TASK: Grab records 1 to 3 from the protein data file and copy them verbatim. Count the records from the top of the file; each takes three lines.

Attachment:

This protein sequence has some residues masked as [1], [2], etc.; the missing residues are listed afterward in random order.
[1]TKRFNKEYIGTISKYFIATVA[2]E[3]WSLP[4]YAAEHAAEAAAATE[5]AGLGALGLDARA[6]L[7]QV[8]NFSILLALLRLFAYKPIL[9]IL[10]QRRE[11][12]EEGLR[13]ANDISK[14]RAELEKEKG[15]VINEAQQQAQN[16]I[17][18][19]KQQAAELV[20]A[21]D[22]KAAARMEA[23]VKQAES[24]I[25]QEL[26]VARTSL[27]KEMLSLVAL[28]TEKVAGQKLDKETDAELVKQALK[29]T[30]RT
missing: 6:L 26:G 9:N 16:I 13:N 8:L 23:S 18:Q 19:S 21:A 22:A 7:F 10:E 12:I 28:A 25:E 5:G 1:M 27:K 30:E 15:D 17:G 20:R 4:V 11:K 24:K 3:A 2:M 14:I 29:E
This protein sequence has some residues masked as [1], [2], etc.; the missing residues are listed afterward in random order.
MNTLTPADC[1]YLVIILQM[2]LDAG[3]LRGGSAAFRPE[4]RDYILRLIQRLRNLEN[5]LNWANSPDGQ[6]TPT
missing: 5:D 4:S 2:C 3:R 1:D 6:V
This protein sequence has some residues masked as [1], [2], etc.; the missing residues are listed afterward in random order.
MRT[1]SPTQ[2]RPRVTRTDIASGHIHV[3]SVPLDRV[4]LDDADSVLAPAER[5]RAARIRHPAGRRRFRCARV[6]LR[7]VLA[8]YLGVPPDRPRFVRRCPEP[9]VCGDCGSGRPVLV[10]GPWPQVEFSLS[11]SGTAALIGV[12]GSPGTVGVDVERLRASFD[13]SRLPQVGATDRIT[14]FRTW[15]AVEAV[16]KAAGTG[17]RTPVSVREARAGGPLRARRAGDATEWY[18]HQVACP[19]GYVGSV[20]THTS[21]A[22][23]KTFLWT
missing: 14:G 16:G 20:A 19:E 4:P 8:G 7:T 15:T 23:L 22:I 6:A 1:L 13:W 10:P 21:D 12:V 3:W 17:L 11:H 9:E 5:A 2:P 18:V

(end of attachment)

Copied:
This protein sequence has some residues masked as [1], [2], etc.; the missing residues are listed afterward in random order.
[1]TKRFNKEYIGTISKYFIATVA[2]E[3]WSLP[4]YAAEHAAEAAAATE[5]AGLGALGLDARA[6]L[7]QV[8]NFSILLALLRLFAYKPIL[9]IL[10]QRRE[11][12]EEGLR[13]ANDISK[14]RAELEKEKG[15]VINEAQQQAQN[16]I[17][18][19]KQQAAELV[20]A[21]D[22]KAAARMEA[23]VKQAES[24]I[25]QEL[26]VARTSL[27]KEMLSLVAL[28]TEKVAGQKLDKETDAELVKQALK[29]T[30]RT
missing: 6:L 26:G 9:N 16:I 13:N 8:L 23:S 18:Q 19:S 21:A 22:A 7:F 10:E 12:I 28:A 25:E 5:G 1:M 27:K 30:E 15:D 17:G 20:R 4:V 11:K 24:K 3:A 2:M 14:I 29:E
This protein sequence has some residues masked as [1], [2], etc.; the missing residues are listed afterward in random order.
MNTLTPADC[1]YLVIILQM[2]LDAG[3]LRGGSAAFRPE[4]RDYILRLIQRLRNLEN[5]LNWANSPDGQ[6]TPT
missing: 5:D 4:S 2:C 3:R 1:D 6:V
This protein sequence has some residues masked as [1], [2], etc.; the missing residues are listed afterward in random order.
MRT[1]SPTQ[2]RPRVTRTDIASGHIHV[3]SVPLDRV[4]LDDADSVLAPAER[5]RAARIRHPAGRRRFRCARV[6]LR[7]VLA[8]YLGVPPDRPRFVRRCPEP[9]VCGDCGSGRPVLV[10]GPWPQVEFSLS[11]SGTAALIGV[12]GSPGTVGVDVERLRASFD[13]SRLPQVGATDRIT[14]FRTW[15]AVEAV[16]KAAGTG[17]RTPVSVREARAGGPLRARRAGDATEWY[18]HQVACP[19]GYVGSV[20]THTS[21]A[22][23]KTFLWT
missing: 14:G 16:G 20:A 19:E 4:P 8:G 7:T 15:T 23:L 22:I 6:A 1:L 13:W 10:P 21:D 12:V 3:W 17:L 11:H 9:E 5:A 2:P 18:V